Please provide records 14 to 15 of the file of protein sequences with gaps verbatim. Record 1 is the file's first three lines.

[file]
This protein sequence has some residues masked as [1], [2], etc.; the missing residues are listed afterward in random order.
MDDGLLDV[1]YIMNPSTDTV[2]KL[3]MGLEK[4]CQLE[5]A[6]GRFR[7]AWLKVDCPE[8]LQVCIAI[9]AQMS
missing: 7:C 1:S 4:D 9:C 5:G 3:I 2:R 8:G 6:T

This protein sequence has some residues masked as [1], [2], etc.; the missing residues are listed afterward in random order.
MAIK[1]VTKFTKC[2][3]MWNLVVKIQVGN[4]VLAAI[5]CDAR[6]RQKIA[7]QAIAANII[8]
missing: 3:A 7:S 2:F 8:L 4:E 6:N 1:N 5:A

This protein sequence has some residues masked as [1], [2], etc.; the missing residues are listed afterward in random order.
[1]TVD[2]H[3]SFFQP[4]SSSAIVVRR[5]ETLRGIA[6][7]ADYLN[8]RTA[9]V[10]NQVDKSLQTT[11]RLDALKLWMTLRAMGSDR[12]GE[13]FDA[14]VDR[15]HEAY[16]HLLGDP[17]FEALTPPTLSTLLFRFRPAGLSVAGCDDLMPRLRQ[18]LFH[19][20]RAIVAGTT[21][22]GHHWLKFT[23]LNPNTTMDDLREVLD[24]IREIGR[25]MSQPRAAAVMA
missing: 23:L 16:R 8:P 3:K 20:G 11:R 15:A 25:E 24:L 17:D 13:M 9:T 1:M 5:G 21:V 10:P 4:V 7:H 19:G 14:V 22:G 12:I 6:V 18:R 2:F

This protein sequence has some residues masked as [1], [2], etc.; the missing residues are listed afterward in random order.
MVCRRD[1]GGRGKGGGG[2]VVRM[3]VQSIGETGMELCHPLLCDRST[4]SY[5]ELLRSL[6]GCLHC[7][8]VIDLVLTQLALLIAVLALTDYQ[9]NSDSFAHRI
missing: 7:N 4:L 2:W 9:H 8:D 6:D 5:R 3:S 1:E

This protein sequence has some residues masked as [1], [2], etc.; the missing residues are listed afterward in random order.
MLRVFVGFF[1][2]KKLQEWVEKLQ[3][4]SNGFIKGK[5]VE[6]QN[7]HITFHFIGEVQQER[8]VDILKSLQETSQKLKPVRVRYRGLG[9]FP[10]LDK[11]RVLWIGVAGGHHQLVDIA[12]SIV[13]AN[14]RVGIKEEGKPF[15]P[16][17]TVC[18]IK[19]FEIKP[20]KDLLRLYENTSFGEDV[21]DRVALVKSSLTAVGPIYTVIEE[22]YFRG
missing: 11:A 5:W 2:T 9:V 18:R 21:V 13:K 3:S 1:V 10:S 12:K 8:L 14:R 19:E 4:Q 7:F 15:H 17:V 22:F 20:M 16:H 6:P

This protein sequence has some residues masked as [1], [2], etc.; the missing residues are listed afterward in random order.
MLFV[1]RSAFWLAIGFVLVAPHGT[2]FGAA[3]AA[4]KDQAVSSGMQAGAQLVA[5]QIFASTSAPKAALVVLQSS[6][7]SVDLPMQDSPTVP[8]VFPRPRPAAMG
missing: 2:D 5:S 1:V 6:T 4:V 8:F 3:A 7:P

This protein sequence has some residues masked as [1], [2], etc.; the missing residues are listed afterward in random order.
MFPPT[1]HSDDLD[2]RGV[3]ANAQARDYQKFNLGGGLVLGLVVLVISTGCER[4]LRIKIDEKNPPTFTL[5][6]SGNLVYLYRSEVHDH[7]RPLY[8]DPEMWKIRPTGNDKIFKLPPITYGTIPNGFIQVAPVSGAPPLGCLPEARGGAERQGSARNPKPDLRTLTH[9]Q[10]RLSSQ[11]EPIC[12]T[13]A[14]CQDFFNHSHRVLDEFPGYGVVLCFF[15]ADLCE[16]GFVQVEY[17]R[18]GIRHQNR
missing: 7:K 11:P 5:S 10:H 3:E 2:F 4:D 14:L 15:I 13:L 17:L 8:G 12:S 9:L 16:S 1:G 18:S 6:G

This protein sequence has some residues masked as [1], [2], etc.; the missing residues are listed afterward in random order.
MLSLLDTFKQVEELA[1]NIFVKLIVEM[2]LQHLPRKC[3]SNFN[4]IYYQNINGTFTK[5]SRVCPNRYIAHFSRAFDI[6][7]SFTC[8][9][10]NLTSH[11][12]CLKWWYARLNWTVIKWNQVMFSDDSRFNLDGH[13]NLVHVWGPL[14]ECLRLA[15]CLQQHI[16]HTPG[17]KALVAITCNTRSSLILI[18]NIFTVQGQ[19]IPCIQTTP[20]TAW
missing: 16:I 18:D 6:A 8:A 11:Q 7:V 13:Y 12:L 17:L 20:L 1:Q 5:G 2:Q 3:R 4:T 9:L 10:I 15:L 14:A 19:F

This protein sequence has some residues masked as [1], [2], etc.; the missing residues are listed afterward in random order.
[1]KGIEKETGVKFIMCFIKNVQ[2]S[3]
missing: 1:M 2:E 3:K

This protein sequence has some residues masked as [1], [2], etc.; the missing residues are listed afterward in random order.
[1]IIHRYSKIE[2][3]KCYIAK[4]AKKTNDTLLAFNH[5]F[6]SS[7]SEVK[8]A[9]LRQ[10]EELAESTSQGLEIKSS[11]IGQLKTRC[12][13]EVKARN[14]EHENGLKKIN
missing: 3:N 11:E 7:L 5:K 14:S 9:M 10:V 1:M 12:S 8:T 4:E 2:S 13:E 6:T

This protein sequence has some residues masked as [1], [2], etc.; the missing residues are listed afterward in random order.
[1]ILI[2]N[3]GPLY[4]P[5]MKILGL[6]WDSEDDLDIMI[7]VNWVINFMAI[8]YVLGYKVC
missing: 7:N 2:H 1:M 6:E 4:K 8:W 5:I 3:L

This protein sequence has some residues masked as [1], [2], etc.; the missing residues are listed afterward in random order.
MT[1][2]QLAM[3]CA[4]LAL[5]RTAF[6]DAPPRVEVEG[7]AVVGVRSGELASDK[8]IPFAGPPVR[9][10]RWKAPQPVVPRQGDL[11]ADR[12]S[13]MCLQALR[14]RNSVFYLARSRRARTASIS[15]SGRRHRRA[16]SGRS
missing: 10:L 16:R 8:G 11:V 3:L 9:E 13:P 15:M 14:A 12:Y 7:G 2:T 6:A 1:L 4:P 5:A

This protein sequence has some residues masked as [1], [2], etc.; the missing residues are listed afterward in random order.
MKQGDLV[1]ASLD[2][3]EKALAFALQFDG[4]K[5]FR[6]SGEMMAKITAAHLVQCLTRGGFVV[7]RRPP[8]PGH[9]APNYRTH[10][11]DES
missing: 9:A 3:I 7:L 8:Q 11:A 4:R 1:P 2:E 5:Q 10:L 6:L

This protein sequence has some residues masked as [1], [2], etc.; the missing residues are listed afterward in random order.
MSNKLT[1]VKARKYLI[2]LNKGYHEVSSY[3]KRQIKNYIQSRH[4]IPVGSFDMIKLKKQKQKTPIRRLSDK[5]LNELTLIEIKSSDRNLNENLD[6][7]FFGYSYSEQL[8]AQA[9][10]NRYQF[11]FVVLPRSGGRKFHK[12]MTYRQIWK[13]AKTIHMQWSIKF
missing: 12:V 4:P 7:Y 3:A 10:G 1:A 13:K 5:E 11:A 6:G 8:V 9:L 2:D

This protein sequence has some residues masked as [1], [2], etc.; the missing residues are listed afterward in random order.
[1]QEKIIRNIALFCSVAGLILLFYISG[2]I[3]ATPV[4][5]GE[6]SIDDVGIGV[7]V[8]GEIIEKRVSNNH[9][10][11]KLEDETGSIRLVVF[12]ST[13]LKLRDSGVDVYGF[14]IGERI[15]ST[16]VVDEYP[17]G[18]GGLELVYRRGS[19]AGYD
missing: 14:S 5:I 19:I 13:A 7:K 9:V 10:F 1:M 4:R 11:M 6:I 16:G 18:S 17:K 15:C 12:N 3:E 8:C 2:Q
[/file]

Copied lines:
This protein sequence has some residues masked as [1], [2], etc.; the missing residues are listed afterward in random order.
MSNKLT[1]VKARKYLI[2]LNKGYHEVSSY[3]KRQIKNYIQSRH[4]IPVGSFDMIKLKKQKQKTPIRRLSDK[5]LNELTLIEIKSSDRNLNENLD[6][7]FFGYSYSEQL[8]AQA[9][10]NRYQF[11]FVVLPRSGGRKFHK[12]MTYRQIWK[13]AKTIHMQWSIKF
missing: 12:V 4:P 7:Y 3:A 10:G 1:A 13:K 5:E 11:A 6:G 8:V 9:L 2:D

This protein sequence has some residues masked as [1], [2], etc.; the missing residues are listed afterward in random order.
[1]QEKIIRNIALFCSVAGLILLFYISG[2]I[3]ATPV[4][5]GE[6]SIDDVGIGV[7]V[8]GEIIEKRVSNNH[9][10][11]KLEDETGSIRLVVF[12]ST[13]LKLRDSGVDVYGF[14]IGERI[15]ST[16]VVDEYP[17]G[18]GGLELVYRRGS[19]AGYD
missing: 14:S 5:I 19:I 13:A 7:K 9:V 10:F 1:M 4:R 11:M 6:I 16:G 18:S 17:K 15:C 12:N 3:E 8:C 2:Q